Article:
input-output means for sending data to and from the device.
4. The apparatus of claim 3 wherein the device is a synchronous dynamic random access memory (SDRAM) with memory arrays occupying quadrants of a generally rectangular semiconductor chip; and the circuit means contains at least one logic circuit having a plurality of gate switches, the gate switches being selectively activated by test mode select signals to control the application of test mode control signals to the respective arrays.
5. A very large scale integrated (VLSI) device having a plurality of memory arrays and comprising:
a plurality of spaced-apart arrays on a semiconductor chip;
command and control means for applying command and control signals to the arrays of the device;
circuit means coupled to the arrays for selectively activating the arrays with respective test mode signals including test mode select and test mode control signals;
test means for applying through the circuit means a sequence of the test mode signals respectively to a selected array or arrays to reveal whether there are defects or undesirable interactions between or amongst arrays; and
input-output means for sending data to and from the arrays.
6. The device of claim 5 in which the arrays are dynamic random access memory arrays of a synchronous dynamic random access memory, the arrays occupying respective quadrants of the chip; and in further combination with means to apply clock signals to the device such that the operation of the device can be synchronized with external equipment.
7. A synchronous dynamic random access memory (SDRAM) device comprising:
memory arrays placed respectively at quadrants of a semiconductor chip;
means to apply command and control signals to the device;
clock means for applying clock signals to the device to synchronize its operation with external equipment;
logic circuit means coupled to the arrays for selectively activating them in desired test mode sequences with respective test mode control (TMCNTL) signals;
means for applying TMCNTL signals to the logic circuit means;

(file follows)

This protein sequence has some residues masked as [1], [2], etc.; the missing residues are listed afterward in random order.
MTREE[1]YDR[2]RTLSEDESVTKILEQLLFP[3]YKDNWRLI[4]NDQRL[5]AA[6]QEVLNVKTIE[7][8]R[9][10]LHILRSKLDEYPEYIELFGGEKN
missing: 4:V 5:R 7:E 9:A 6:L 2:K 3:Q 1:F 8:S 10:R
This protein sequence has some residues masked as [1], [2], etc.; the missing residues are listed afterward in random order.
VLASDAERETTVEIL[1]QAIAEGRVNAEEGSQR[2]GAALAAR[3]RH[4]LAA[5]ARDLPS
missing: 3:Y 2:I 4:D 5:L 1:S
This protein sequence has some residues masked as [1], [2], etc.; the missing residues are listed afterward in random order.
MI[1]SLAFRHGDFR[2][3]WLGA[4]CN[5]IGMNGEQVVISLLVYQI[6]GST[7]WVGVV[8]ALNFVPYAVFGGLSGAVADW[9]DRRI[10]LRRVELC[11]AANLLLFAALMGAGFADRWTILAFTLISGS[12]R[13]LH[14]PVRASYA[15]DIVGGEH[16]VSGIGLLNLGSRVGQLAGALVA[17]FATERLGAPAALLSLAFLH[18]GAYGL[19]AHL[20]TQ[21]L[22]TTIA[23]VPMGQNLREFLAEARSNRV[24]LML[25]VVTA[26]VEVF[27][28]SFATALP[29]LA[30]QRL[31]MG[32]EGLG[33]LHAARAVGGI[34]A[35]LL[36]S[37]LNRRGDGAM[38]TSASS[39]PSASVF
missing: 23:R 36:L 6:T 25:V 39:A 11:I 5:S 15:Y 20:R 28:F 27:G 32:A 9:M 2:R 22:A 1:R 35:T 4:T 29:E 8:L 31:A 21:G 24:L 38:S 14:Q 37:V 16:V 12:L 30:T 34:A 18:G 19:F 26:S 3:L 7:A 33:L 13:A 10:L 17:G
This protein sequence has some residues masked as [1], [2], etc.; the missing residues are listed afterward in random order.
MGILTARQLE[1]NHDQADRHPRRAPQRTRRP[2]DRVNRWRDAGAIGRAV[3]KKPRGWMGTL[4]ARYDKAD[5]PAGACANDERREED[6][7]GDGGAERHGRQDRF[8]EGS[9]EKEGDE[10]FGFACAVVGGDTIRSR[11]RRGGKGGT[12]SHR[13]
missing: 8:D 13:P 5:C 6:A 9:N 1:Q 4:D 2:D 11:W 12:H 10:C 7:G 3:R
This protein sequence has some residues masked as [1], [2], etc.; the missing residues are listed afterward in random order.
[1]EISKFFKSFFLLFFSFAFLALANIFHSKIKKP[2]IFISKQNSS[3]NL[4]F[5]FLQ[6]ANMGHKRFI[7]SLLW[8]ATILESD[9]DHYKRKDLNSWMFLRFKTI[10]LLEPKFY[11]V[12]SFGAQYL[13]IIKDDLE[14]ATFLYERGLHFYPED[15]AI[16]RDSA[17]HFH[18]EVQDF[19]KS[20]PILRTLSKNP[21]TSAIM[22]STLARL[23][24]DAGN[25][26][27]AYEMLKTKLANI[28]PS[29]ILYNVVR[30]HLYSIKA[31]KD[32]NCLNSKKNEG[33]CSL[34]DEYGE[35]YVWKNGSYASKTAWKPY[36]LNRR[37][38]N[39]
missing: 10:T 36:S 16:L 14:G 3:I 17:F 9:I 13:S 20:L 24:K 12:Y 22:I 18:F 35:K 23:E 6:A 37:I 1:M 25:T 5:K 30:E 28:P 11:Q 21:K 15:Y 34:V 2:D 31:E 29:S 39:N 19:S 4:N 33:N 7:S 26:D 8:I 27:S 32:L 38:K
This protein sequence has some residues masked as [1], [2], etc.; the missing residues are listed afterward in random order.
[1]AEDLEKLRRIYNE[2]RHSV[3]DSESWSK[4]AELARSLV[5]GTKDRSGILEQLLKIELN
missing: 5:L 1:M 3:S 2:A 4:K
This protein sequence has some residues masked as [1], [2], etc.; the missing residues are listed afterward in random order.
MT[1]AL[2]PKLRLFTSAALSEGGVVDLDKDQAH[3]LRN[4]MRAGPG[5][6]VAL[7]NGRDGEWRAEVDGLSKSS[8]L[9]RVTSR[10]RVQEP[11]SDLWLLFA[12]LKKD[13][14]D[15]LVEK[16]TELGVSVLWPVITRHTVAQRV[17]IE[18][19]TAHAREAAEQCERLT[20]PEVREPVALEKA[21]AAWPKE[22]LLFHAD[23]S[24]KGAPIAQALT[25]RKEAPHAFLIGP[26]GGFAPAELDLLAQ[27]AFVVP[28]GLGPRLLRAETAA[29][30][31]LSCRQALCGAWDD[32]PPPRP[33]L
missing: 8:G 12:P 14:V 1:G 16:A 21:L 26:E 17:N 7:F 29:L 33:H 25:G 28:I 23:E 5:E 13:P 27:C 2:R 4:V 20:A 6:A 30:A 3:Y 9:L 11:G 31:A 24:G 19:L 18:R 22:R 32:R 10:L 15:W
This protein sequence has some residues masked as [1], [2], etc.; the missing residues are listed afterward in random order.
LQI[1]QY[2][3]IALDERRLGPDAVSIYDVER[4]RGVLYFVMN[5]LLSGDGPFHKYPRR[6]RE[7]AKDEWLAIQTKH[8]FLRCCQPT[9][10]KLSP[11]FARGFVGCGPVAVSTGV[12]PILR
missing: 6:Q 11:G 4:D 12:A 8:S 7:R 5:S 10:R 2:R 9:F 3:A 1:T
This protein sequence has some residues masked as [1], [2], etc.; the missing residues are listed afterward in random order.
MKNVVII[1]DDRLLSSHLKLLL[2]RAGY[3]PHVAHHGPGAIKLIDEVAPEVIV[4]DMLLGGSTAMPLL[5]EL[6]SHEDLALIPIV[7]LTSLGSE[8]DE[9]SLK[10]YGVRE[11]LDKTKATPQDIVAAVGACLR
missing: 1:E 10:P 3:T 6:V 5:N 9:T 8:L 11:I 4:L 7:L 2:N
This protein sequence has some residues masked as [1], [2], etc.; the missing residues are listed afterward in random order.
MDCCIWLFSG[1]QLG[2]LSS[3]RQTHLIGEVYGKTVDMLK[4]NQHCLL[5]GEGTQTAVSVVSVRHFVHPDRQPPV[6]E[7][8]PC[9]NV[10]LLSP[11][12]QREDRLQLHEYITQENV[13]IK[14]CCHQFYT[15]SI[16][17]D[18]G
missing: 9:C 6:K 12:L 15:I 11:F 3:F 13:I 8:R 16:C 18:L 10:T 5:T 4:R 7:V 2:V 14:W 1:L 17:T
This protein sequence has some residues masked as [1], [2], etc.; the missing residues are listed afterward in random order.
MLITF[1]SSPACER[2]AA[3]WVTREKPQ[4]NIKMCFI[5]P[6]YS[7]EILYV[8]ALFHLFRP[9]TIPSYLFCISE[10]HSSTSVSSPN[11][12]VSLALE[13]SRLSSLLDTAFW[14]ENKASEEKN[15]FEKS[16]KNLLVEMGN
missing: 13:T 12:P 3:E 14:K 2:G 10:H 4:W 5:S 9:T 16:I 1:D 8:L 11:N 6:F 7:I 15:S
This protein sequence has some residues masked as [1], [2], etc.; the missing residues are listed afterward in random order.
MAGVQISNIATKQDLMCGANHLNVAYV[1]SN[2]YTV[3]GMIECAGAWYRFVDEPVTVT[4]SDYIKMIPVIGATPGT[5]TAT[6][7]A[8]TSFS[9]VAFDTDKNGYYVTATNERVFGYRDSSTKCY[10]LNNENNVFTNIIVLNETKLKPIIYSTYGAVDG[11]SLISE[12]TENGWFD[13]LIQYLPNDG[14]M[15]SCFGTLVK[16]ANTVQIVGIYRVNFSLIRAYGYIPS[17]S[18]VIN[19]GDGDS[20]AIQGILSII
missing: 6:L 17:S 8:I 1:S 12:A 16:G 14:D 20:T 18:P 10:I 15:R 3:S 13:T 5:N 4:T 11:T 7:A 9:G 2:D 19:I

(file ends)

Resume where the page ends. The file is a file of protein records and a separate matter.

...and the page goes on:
test means for applying to the logic circuit means test mode select (TMSEL) signals such that any combination of the arrays can be activated into any desired test mode sequences by the test mode control (TMCNTL) signals and the TMSEL signals to reveal whether there are defects in the device or undesirable interactions between arrays; and
input-output means for sending data to and from the arrays.
8. A method of testing devices comprising the steps of:
providing a device with switching circuitry;
selecting respective arrays or banks of the device and testing them selectively with separate sequences of test mode control signals to identify interactions and unwanted limitations in the overall performance of the device;
using the information thus obtained to develop test mode control signals and where indicated to improve the design of the device itself; and
iterating the previous steps to optimize test methodology and the device itself.
9. The method of claim 8 in further combination with the step of using the thus obtained optimized test methodology during burn-in of production devices.
10. A device having the benefits of an evaluation and performance testing in accordance with the method of claim 8.
11. A device having the benefits of an optimized test methodology during burn-in in accordance with the method of claim 9.